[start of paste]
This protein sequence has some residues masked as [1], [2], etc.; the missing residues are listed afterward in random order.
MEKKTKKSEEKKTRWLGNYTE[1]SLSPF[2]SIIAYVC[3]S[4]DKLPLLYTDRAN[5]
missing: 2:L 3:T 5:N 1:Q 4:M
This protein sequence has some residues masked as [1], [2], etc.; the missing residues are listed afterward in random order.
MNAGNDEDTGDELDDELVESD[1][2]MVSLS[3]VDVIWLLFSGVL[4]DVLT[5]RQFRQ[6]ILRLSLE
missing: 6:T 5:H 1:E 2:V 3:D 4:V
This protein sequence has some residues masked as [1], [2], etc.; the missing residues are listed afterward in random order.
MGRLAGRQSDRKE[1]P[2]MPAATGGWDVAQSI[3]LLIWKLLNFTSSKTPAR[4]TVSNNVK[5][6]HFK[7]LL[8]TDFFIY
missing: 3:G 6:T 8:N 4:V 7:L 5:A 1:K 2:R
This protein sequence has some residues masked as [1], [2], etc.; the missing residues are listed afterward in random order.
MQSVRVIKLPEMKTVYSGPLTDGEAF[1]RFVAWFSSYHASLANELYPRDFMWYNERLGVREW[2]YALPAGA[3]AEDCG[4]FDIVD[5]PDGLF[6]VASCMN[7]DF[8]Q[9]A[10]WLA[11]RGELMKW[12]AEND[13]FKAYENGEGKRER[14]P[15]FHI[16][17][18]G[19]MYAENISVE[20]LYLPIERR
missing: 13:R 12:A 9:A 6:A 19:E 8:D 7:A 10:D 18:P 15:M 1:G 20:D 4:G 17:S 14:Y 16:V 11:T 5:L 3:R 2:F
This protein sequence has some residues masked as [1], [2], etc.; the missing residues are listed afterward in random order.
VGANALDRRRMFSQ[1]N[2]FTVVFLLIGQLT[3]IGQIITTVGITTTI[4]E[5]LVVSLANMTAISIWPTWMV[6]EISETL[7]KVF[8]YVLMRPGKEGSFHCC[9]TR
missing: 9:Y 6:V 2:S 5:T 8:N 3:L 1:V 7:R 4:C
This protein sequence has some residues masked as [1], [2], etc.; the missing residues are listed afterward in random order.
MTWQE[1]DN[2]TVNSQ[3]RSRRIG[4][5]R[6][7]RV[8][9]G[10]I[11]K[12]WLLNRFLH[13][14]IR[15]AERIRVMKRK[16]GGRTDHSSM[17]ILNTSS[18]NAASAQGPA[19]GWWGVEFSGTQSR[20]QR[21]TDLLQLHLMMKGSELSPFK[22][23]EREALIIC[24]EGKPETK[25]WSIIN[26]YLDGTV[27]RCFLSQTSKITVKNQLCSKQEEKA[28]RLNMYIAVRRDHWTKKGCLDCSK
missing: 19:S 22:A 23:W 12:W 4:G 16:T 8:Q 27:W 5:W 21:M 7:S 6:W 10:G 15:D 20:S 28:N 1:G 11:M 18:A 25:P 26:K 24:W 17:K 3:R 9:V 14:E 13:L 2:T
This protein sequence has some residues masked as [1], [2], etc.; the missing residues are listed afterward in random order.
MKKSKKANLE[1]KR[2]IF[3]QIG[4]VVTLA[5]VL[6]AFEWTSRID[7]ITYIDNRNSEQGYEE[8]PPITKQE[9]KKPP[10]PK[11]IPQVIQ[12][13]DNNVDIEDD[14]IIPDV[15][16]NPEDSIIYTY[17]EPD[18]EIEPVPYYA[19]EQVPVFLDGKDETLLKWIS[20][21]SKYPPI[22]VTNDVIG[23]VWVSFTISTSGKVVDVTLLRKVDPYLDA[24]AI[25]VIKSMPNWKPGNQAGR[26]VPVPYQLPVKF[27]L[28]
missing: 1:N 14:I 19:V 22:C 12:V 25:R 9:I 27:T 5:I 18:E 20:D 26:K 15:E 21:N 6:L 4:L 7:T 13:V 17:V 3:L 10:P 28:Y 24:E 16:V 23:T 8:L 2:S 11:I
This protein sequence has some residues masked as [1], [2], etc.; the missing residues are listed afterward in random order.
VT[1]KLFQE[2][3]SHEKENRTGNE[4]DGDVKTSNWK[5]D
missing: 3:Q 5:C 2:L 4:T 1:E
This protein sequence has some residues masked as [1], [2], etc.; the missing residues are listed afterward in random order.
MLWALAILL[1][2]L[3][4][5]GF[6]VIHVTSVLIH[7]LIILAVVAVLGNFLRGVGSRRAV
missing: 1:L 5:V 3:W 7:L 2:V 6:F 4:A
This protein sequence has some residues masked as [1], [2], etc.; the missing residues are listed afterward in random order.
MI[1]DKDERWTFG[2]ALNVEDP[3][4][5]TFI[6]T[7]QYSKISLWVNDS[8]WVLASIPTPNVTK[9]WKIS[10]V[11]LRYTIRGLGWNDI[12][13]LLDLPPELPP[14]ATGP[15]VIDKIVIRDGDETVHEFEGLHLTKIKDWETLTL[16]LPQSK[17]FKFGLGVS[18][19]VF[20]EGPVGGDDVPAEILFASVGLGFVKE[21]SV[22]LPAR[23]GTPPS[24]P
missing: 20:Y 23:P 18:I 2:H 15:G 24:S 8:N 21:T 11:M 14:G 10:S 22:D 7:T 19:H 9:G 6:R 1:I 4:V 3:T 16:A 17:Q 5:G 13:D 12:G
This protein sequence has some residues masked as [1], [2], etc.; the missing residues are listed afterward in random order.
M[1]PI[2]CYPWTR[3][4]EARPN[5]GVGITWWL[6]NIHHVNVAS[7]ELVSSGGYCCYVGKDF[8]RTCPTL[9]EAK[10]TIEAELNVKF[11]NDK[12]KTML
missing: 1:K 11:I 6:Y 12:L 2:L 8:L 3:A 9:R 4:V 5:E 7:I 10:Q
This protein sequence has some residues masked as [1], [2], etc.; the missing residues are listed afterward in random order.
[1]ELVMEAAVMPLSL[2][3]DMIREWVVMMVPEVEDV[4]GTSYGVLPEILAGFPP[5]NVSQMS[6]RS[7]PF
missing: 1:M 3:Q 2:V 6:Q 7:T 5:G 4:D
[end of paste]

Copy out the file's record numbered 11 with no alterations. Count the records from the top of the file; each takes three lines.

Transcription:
This protein sequence has some residues masked as [1], [2], etc.; the missing residues are listed afterward in random order.
M[1]PI[2]CYPWTR[3][4]EARPN[5]GVGITWWL[6]NIHHVNVAS[7]ELVSSGGYCCYVGKDF[8]RTCPTL[9]EAK[10]TIEAELNVKF[11]NDK[12]KTML
missing: 1:K 11:I 6:Y 12:L 2:L 8:L 3:A 9:R 4:V 5:E 7:I 10:Q